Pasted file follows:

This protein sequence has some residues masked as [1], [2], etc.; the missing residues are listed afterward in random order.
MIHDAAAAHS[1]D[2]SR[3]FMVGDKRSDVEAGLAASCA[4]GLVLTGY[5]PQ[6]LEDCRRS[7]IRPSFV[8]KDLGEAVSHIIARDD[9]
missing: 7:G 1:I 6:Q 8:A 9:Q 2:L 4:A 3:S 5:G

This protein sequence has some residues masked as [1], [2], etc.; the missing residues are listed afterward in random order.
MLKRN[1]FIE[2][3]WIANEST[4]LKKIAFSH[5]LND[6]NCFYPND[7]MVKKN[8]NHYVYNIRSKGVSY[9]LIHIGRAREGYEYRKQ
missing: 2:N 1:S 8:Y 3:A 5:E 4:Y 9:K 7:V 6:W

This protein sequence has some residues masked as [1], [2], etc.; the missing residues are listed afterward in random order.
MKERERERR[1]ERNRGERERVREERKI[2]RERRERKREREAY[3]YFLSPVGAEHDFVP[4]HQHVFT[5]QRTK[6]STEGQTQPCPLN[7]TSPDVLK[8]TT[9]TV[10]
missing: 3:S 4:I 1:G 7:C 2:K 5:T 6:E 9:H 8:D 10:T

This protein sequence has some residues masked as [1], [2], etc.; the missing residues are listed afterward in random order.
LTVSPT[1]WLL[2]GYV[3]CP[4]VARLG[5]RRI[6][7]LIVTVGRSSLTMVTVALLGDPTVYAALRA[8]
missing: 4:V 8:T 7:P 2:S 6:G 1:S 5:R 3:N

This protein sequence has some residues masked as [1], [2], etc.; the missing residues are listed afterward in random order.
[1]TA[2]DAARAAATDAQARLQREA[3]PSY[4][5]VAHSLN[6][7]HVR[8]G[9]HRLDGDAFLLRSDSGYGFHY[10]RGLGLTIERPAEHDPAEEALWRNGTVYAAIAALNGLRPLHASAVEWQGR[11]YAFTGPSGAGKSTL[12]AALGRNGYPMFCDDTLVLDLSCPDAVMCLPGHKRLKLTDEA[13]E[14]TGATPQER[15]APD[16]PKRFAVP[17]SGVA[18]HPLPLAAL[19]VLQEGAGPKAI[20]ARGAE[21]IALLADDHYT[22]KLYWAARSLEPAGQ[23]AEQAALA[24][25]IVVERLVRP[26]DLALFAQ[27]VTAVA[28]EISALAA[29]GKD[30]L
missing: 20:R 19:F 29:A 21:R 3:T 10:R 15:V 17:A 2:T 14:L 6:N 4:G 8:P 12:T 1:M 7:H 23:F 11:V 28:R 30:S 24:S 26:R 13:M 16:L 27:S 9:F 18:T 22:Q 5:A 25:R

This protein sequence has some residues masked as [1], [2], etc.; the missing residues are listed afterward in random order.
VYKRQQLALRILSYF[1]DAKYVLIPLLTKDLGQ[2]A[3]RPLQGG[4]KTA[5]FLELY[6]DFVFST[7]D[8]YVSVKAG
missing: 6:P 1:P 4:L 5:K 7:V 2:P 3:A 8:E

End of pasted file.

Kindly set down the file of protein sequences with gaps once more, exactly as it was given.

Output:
This protein sequence has some residues masked as [1], [2], etc.; the missing residues are listed afterward in random order.
MIHDAAAAHS[1]D[2]SR[3]FMVGDKRSDVEAGLAASCA[4]GLVLTGY[5]PQ[6]LEDCRRS[7]IRPSFV[8]KDLGEAVSHIIARDD[9]
missing: 7:G 1:I 6:Q 8:A 9:Q 2:L 4:A 3:S 5:G

This protein sequence has some residues masked as [1], [2], etc.; the missing residues are listed afterward in random order.
MLKRN[1]FIE[2][3]WIANEST[4]LKKIAFSH[5]LND[6]NCFYPND[7]MVKKN[8]NHYVYNIRSKGVSY[9]LIHIGRAREGYEYRKQ
missing: 2:N 1:S 8:Y 3:A 5:E 4:Y 9:K 7:V 6:W

This protein sequence has some residues masked as [1], [2], etc.; the missing residues are listed afterward in random order.
MKERERERR[1]ERNRGERERVREERKI[2]RERRERKREREAY[3]YFLSPVGAEHDFVP[4]HQHVFT[5]QRTK[6]STEGQTQPCPLN[7]TSPDVLK[8]TT[9]TV[10]
missing: 3:S 4:I 1:G 7:C 2:K 5:T 6:E 9:H 8:D 10:T

This protein sequence has some residues masked as [1], [2], etc.; the missing residues are listed afterward in random order.
LTVSPT[1]WLL[2]GYV[3]CP[4]VARLG[5]RRI[6][7]LIVTVGRSSLTMVTVALLGDPTVYAALRA[8]
missing: 4:V 8:T 7:P 2:S 6:G 1:S 5:R 3:N

This protein sequence has some residues masked as [1], [2], etc.; the missing residues are listed afterward in random order.
[1]TA[2]DAARAAATDAQARLQREA[3]PSY[4][5]VAHSLN[6][7]HVR[8]G[9]HRLDGDAFLLRSDSGYGFHY[10]RGLGLTIERPAEHDPAEEALWRNGTVYAAIAALNGLRPLHASAVEWQGR[11]YAFTGPSGAGKSTL[12]AALGRNGYPMFCDDTLVLDLSCPDAVMCLPGHKRLKLTDEA[13]E[14]TGATPQER[15]APD[16]PKRFAVP[17]SGVA[18]HPLPLAAL[19]VLQEGAGPKAI[20]ARGAE[21]IALLADDHYT[22]KLYWAARSLEPAGQ[23]AEQAALA[24][25]IVVERLVRP[26]DLALFAQ[27]VTAVA[28]EISALAA[29]GKD[30]L
missing: 20:R 19:F 29:A 21:R 3:T 10:R 15:V 17:A 2:T 14:L 6:N 4:G 8:P 12:T 1:M 7:H 23:F 11:V 28:R 30:S 24:S 26:R 13:M 16:L 27:S 9:F 18:T 22:Q 5:A 25:R

This protein sequence has some residues masked as [1], [2], etc.; the missing residues are listed afterward in random order.
VYKRQQLALRILSYF[1]DAKYVLIPLLTKDLGQ[2]A[3]RPLQGG[4]KTA[5]FLELY[6]DFVFST[7]D[8]YVSVKAG
missing: 6:P 1:P 4:L 5:K 7:V 2:P 3:A 8:E